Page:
After saving more than £50,000 in travel expenses and seeing an increase in numbers of people watching online, the executive at North Yorkshire County Council has agreed to not return to having all meetings in person.
The authority was among the country’s first to announce it would suspend the traditional democratic process of face-to-face meetings with elected members due to Covid-19 last March.
Now its executive has recommended to a full meeting of the council next month that its in-person meetings which shape key services ranging from education to road maintenance should be limited to only those that committee chairs believe are necessary.
While most councillors believe the quality of debate is stifled due to the nature of online meetings, in practice the recommendation is likely to mean all but most full authority, planning and scrutiny of health committee meetings will continue to be held virtually.
Since March 2020 almost every major decision on many public services for the county’s 605,000 residents have been made by its chief executive officer, Richard Flinton, who has used emergency powers granted under the pandemic.
The overwhelming majority of the council’s committees have been held online and broadcast on YouTube, leading to a cut in mileage claimed by councillors of 131,338 miles, a saving in travel claims of £55,221, an estimated saving of 668 working days in travel time and 36.774 tonnes less carbon dioxide emissions a year.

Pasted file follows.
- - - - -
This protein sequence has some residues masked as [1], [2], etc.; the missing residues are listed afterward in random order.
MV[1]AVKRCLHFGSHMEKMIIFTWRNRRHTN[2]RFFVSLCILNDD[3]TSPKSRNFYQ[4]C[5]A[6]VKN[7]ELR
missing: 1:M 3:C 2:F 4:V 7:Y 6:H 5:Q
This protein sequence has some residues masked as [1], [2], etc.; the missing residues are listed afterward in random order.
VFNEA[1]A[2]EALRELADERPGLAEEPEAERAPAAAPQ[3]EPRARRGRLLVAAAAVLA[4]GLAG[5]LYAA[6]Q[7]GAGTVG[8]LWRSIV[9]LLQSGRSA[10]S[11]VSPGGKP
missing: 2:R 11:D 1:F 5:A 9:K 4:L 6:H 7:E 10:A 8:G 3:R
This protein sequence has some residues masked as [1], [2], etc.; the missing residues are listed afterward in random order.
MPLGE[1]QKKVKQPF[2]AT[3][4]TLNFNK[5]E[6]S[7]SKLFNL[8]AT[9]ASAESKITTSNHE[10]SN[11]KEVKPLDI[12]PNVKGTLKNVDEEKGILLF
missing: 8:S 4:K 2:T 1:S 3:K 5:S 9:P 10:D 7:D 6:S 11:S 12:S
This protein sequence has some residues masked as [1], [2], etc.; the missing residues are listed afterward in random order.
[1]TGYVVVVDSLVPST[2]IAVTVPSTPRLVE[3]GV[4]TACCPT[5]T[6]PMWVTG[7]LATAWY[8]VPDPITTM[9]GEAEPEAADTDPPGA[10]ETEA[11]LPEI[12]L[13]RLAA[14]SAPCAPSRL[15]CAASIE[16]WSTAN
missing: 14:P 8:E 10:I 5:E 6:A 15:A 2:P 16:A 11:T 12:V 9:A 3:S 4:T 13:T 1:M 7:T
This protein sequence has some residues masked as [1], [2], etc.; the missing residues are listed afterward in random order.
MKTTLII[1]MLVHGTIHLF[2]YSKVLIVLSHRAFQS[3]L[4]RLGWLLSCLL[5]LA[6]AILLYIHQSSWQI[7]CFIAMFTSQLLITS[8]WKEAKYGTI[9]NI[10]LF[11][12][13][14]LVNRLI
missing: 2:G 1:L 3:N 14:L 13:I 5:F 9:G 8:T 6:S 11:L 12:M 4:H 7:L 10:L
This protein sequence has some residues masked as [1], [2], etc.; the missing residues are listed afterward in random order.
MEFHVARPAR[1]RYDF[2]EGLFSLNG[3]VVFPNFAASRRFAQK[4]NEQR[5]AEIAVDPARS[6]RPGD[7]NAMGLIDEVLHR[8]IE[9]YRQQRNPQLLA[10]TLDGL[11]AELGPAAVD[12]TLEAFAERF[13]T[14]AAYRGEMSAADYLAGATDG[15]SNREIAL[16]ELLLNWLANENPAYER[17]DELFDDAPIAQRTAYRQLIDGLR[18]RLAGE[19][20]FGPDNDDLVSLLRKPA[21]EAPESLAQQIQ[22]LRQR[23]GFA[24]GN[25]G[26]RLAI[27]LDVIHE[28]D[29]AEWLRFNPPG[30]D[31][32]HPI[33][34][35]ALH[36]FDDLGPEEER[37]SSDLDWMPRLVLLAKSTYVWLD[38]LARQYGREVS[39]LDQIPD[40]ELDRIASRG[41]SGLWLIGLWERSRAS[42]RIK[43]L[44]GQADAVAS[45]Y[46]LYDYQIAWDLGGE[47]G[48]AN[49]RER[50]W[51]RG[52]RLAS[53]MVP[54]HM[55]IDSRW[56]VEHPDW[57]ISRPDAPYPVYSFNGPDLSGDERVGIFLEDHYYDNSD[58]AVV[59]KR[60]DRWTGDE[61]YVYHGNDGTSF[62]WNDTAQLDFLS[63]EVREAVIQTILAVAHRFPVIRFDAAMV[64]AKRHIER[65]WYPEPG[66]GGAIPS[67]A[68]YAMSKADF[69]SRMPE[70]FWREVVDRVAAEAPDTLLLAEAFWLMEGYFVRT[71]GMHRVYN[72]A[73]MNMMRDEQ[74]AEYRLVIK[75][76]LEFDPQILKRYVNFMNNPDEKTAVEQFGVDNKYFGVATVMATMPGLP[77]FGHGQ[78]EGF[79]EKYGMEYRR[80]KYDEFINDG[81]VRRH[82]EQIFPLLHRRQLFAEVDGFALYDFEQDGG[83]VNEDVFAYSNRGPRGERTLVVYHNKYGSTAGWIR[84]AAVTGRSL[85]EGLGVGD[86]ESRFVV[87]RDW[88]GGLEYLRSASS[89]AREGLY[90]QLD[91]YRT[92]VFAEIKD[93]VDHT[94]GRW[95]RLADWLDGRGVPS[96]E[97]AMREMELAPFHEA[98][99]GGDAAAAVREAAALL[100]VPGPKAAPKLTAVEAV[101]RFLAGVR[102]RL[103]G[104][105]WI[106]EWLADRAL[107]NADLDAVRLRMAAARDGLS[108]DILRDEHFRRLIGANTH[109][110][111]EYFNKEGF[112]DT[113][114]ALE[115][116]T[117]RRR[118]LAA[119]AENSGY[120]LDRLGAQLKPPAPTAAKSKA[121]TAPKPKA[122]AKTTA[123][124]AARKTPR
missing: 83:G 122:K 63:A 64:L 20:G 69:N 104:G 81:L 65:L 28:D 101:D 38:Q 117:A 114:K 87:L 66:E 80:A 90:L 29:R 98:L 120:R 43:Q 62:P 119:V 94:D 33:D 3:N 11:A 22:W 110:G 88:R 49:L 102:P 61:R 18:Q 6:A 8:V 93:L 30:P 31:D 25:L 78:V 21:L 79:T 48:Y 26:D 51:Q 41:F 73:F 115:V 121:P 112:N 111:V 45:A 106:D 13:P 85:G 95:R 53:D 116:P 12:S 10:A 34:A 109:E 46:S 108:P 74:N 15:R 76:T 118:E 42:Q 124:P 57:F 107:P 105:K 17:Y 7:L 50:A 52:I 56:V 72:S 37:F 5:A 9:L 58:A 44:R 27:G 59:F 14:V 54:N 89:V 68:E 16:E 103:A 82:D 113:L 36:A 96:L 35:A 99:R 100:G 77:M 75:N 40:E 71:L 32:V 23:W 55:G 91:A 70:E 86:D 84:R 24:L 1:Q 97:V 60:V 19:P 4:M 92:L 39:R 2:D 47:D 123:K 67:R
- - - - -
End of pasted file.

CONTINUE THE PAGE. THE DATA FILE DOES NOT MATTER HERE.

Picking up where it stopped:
The broadcasting of its meetings, which are held during the normal working week, has led to a sharp upturn in the number of people watching proceedings.
The authority’s executive member for education Councillor Patrick Mulligan said the pandemic had proved “an absolute eye-opener” in terms of the advantages the council could reap from remote working.
The meeting heard while the government was encouraging people to return to workplaces, executive members warned against losing the advantages that remote meetings have brought in “a rush back to the office by some quarters”.
Councillor Janet Sanderson, executive member for children’s services, added: “Setting Covid aside, going back to anything other than virtual meetings in a blend would be a retrograde step.”
Executive members were also told the authority had a responsibility to protect its staff, but also its elected members, many of whom are aged above or close to traditional retirement age.
The council’s leader, Councillor Carl Les, said online meetings had enabled him to be much more productive, attending up to six meetings in a day instead of about two in-person.
He said: “I think it’s right to continue to be cautious. The emergency powers have served us well and I would like to think we can continue with that, but also as we start to come out of the pandemic, if we are coming out of the pandemic, to give a bigger role to chairs of committees to decide when meetings should be held in person.”